Skip to content

Daymé Arocena’s New Album Redefines Jazz, Paves Ground for New Generation of Afro-Latinas

Daymé Arocena
Used With Permission From Daymé Arocena

Daymé Arocena is terrified of glass ceilings, which is why she’s choosing to break them.

After five years, she announced the release of her new album “Al-Kemi” with her single “American Boy,” which will feature a side of Arocena and her music only a few have seen.

“There’s a Daymé before and after this album,” she tells Modern Muze. “I think the primary reason why I gave the album its name is because alchemy means, above everything, transformation. Alchemy seeks to transform things and achieve bigger results. It’s quite ostentatious. It seeks to create greatness within the resources that it has, but transformation is its axis.”

Creating a name for herself in the contemporary jazz world, and overcoming myriad obstacles, the Cuban songstress felt it was time for her music to undergo its greatest transformation thus far.

“I felt like I was touching a glass ceiling within the world I was living in. I’m terrified of the ceiling. I started to see myself at a point where — and I haven’t said this in any other interviews — I was double-billed with important jazz singers, headlining, knowing that making a name for yourself as a woman, even more, an Afro-Latina, is very difficult. It’s a very instrumental world, led by alpha males. It’s a testosterone gala at God levels.But suddenly, I said ‘I’m not going to sing standard jazz for anyone anymore.'”

Adding, “With the deep love and respect I have for all the classic female jazz singers that are making it in the world today. I don’t sing standard jazz for anyone. From here on out, my songs are my own.”

Arocena felt like the music industry didn’t have a space for her musical style, so she created her own

Her fourth studio album, which she recorded in Puerto Rico with Calle 13’s iconic producer, Eduardo Cabra, is fully enriched with new sound. Including “A Fuego Lento” with Dominican singer Vicente García, releasing on January 18.

“In an indirect way, the music industry had shown me that I wasn’t welcome in that world,” she said in a release. “There isn’t a Black woman like me who enjoys the kind of success usually reserved for Rosalía or KAROL G. The image of music genres like salsa or bachata has been painfully distorted throughout the years. You are supposed to clone and fuse yourself in order to conceal your Black or indigenous side. They told me I didn’t fit in that world, but I’m going to prove them wrong.”

Coming back to her Cuban roots, she found shelter in Puerto Rico, where she felt reconnected with her ancestral spirit.

“From the moment I stepped foot on the island, I realized that I never wanted to leave,” she said. “At the time, I had spent three years away from Cuba, living in Canada with my husband. I called and asked him to come over to Puerto Rico, and to please bring all my stuff. It wasn’t a conscious decision on my part. It was simply love at first sight.”

In Cabra, she found someone who finally understood what she was trying to convey in her music.

“I looked for a musical director who understood [Cuba’s] folkloric themes and he was perfect for it. He had lived in Cuba for a year, understood Cuban music and folklore perfectly,” she says. “Plus, everything he achieved with Calle 13, mixing the rhythms of Andean folklore, hip-hop, urban beats — he has a prodigious mind.”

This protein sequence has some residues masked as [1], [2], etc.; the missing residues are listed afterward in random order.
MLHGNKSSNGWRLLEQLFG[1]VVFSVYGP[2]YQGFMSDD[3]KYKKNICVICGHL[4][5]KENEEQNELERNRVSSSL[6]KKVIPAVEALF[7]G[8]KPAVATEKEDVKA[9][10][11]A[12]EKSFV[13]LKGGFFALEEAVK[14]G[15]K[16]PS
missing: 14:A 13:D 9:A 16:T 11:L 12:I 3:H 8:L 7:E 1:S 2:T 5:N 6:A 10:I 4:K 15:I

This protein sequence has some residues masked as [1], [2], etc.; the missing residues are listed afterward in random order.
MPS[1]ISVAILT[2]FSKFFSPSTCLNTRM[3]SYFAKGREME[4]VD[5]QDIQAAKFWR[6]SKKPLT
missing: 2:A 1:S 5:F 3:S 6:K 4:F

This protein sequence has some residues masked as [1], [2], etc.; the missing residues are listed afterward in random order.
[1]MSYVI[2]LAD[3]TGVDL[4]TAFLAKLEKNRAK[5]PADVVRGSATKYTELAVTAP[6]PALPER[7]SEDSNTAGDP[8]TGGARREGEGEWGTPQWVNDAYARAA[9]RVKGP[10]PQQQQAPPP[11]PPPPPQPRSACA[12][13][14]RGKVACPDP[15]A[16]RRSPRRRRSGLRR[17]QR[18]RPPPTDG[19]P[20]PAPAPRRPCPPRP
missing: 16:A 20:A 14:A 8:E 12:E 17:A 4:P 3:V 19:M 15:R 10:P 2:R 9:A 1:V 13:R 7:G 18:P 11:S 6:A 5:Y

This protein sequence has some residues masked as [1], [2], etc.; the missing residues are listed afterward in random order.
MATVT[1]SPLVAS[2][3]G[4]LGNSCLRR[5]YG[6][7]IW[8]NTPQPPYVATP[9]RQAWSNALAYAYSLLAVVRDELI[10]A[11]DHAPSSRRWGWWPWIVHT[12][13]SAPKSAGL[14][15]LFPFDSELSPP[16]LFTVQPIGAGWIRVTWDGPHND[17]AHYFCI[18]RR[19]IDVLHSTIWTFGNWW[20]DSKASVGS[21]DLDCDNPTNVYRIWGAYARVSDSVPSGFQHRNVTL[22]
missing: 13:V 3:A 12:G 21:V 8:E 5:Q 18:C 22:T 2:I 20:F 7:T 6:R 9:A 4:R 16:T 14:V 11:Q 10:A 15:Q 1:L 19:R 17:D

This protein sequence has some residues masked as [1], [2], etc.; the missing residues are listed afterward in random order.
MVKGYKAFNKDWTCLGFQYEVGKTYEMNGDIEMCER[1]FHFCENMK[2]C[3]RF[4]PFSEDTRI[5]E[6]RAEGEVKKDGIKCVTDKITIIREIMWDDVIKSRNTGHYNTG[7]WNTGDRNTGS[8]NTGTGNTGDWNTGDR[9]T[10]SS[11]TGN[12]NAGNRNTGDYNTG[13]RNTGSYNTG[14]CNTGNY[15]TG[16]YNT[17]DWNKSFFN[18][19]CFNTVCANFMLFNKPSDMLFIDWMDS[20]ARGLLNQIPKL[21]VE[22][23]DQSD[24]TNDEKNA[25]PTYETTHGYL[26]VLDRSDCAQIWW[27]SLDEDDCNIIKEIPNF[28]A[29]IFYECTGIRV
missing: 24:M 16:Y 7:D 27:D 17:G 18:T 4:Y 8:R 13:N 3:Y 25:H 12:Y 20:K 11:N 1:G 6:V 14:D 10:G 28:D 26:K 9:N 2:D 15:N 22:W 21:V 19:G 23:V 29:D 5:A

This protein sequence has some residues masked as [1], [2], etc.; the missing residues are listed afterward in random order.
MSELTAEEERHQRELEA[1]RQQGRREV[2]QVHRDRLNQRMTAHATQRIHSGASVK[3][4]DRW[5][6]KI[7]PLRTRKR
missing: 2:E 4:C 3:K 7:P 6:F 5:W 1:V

Her new single with Vicente García showcases the “flexibility” in her musical style

Giving fans a taste of what’s coming next, Arocena’s latest singles are smooth and sincere. With “Suave y Pegao” she joined jazz, bosa nova and urban stylings with Rafa Pabön. “American Boy” was a pop sound we weren’t expecting but can’t stop listening to. However, “A Fuego Lento” with Dominican singer Vicente Garcia made us fall in love.

Both Garcia and Arocena take us on an unexpected trip with their new song, blending their harmonic voices perfectly. Every aspect of a growing relationship is explored, with those initial moments building up to an enriched partnership. It’s safe to say that the slow burn is felt all the way.

“It was definitely a team effort,” she claims. “Flexibility may well be my biggest virtue. I’m always open to every possible suggestion when it comes to making things better. My piano player, Jorge Luis ‘Yoyi’ Lagarza, and I worked on the demos with the rest of my band. Then, with Eduardo Cabra’s direction, we enlisted musicians from all over the Caribbean – Cuba, Puerto Rico, the Dominican Republic. Everybody added their energy and coloring.”

Beyoncés “The Gift” led the 31-year-old Cuban singer to an epiphany about her upcoming album

As Arocena sought inspiration for her new album, she came across something that sparked the muse: Beyonce’s album “The Gift.”

“When I saw Beyoncé singing in Yoruba, I had an epiphany. When I saw my culture in the world of pop, I asked ‘is this possible?’ I found new inspiration, a new purpose. Maybe it always was because I’ve been defending it on my end for so many years, but I was trying to pull it out of its niche and make it accessible for everyone.”

She continues, “I’m hopeful that this new project, Al-Kemi, I chose the name in Yoruba so it could be understood that I’m referring to Black magic. Not ‘Oh black magic is bad,’ but the one that provokes a spark. In many ways, this project has given me back my hope, and given me a new war, a battle.”

But above all, she hopes Afro-Latinas will finally see themselves represented in her music.

“I want to make this space a dream come true. My dream with this project is to change the industry,” she says. “Even if it sounds like the wildest thing in the world. We’ve been abandoned for a long time and I want our people to reclaim the space that belongs to us.”

“Al-Kemi” is set for release on February 23.